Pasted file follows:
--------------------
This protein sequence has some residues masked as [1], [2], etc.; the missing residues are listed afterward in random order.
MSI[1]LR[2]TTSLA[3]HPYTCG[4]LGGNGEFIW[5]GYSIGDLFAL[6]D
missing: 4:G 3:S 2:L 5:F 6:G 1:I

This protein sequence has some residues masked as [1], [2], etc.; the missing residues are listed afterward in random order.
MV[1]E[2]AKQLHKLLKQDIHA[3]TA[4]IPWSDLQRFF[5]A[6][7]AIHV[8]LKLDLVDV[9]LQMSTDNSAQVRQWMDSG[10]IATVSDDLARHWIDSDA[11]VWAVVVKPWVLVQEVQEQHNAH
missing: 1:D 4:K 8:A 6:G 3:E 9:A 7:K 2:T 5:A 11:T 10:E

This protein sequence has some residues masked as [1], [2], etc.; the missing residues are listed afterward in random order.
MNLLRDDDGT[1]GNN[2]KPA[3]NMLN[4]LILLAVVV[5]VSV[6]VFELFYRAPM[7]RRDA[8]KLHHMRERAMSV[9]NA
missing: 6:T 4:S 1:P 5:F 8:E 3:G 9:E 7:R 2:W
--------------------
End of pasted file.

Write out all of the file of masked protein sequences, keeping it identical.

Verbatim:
This protein sequence has some residues masked as [1], [2], etc.; the missing residues are listed afterward in random order.
MSI[1]LR[2]TTSLA[3]HPYTCG[4]LGGNGEFIW[5]GYSIGDLFAL[6]D
missing: 4:G 3:S 2:L 5:F 6:G 1:I

This protein sequence has some residues masked as [1], [2], etc.; the missing residues are listed afterward in random order.
MV[1]E[2]AKQLHKLLKQDIHA[3]TA[4]IPWSDLQRFF[5]A[6][7]AIHV[8]LKLDLVDV[9]LQMSTDNSAQVRQWMDSG[10]IATVSDDLARHWIDSDA[11]VWAVVVKPWVLVQEVQEQHNAH
missing: 1:D 4:K 8:A 6:G 3:E 9:A 7:K 2:T 5:A 11:T 10:E

This protein sequence has some residues masked as [1], [2], etc.; the missing residues are listed afterward in random order.
MNLLRDDDGT[1]GNN[2]KPA[3]NMLN[4]LILLAVVV[5]VSV[6]VFELFYRAPM[7]RRDA[8]KLHHMRERAMSV[9]NA
missing: 6:T 4:S 1:P 5:F 8:E 3:G 9:E 7:R 2:W